In today’s market, it is imperative to be knowledgeable and have an edge over the competition. ACI members have it…they are engaged, informed, and stay up to date by taking advantage of benefits that ACI membership provides them.
Read more about membership
Become an ACI Member
Founded in 1904 and headquartered in Farmington Hills, Michigan, USA, the American Concrete Institute is a leading authority and resource worldwide for the development, dissemination, and adoption of its consensus-based standards, technical resources, educational programs, and proven expertise for individuals and organizations involved in concrete design, construction, and materials, who share a commitment to pursuing the best use of concrete.
ACI World Headquarters
38800 Country Club Dr.
Farmington Hills, MI
ACI Middle East Regional Office
Second Floor, Office # 02.01/07
The Offices 02 Building, One Central
Dubai World Trade Center Complex
Phone: +971.4.516.3208 & 3209
Feedback via Email
Home > Publications > International Concrete Abstracts Portal
The International Concrete Abstracts Portal is an ACI led collaboration with leading technical organizations from within the international concrete industry and offers the most comprehensive collection of published concrete abstracts.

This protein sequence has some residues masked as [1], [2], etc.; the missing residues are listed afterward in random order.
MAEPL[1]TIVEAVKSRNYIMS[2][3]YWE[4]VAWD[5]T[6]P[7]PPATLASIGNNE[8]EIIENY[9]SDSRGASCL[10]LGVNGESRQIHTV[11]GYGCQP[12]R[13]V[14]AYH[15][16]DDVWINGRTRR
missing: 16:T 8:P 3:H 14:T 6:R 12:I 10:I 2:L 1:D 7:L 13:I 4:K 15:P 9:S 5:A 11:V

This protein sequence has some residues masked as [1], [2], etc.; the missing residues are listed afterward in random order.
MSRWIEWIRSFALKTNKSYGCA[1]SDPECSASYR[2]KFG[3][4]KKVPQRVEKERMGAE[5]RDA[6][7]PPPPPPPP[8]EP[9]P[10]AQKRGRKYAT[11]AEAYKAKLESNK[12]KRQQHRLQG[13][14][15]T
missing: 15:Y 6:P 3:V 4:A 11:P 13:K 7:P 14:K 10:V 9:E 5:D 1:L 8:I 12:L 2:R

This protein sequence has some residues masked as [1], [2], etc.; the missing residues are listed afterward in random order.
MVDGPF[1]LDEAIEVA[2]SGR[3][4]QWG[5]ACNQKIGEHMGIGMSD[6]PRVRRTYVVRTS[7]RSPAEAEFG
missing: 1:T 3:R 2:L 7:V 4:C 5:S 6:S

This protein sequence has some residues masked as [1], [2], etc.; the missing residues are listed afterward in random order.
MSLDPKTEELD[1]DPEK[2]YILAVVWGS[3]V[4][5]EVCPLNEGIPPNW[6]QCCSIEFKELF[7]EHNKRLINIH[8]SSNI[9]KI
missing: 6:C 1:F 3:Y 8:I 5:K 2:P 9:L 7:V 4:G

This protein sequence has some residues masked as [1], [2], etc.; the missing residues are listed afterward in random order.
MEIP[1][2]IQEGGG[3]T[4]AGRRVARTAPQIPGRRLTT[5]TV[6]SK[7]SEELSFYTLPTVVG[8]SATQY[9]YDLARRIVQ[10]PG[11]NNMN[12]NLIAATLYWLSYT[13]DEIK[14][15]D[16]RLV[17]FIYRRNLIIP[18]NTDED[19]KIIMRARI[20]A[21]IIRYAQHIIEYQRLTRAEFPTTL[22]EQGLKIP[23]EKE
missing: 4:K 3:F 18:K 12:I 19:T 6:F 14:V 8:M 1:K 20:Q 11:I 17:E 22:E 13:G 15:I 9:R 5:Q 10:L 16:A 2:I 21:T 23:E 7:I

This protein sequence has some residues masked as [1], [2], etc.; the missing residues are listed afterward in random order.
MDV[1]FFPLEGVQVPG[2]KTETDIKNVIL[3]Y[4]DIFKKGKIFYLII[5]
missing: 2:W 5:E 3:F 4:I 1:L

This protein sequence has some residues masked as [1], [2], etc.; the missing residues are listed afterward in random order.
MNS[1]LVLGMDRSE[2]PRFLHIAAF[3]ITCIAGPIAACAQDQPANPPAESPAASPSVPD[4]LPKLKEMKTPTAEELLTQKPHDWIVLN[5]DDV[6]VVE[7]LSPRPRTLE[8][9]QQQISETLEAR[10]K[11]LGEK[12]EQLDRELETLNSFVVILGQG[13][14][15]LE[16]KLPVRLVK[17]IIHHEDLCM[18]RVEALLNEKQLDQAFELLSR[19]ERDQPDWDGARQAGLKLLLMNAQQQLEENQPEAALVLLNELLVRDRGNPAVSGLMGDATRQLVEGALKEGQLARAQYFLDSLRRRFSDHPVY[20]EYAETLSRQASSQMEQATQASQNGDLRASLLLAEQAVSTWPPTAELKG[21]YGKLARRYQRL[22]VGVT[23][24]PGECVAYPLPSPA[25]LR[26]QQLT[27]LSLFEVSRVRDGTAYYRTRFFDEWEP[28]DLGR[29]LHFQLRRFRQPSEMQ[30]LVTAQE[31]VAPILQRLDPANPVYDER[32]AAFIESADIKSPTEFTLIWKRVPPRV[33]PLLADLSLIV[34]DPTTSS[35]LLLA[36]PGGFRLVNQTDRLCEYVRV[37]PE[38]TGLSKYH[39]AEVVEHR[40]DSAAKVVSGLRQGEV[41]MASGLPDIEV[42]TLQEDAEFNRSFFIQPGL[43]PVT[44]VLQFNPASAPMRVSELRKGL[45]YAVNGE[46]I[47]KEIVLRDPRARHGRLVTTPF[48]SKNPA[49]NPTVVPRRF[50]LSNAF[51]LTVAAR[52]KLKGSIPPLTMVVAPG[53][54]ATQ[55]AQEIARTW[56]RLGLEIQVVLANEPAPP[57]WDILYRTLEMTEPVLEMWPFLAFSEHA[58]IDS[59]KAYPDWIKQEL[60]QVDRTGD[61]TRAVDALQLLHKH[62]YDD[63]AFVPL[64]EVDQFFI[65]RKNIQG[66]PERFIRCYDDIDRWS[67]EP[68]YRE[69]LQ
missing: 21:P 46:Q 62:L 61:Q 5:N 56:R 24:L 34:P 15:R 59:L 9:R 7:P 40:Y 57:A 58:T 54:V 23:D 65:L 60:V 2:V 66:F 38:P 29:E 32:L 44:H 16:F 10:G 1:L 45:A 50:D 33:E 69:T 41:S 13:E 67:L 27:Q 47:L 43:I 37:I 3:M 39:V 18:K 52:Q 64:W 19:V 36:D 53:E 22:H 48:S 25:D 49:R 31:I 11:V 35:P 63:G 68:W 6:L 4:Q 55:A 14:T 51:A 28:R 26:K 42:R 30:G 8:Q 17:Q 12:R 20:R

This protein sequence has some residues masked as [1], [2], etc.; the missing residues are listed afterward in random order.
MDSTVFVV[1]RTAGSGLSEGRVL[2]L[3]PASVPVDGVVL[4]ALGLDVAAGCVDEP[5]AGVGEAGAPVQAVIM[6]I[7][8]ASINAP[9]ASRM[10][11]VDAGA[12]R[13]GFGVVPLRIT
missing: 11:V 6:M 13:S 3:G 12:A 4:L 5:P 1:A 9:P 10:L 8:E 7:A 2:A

Title: Shear Behavior of Fly-Ash-Incorporated Recycled Aggregate Concrete Beams
Author(s): Sushree Sunayana and Sudhirkumar V. Barai
Publication: Structural Journal
Appears on pages(s): 289-303
Keywords: fly ash; particle packing; recycled aggregate; recycled aggregate concrete (RAC) beam; shear behavior
Abstract:Shear behavior of a reinforced concrete (RC) beam designed without transverse reinforcement is significantly influenced by the properties of concrete. This paper investigates the effect of fly ash incorporation as 20 and 30% of the total binder content in 100% recycled aggregate concrete (RAC) beams designed without stirrups. To achieve greater packing density with higher aggregate proportions, particle packing mixture design was employed. Load-deflection diagram, load-strain diagram, and crack distributions with critical crack formations were examined to study the shear contributing mechanisms in RAC beams. Natural aggregate concrete (NAC) equivalent failure shear (within 10% variation) was obtained at low tension reinforcement percentage (ρ). However, 30% fly ash substituted RAC beams showed significant reduction in shear (approximately 20%) at high ρ. Applicability of shear resistance predictions of major standards (for NAC) to RAC beams are confirmed for the condition of low shear span-depth ratio and high ρ.
Click here to become an online Journal subscriber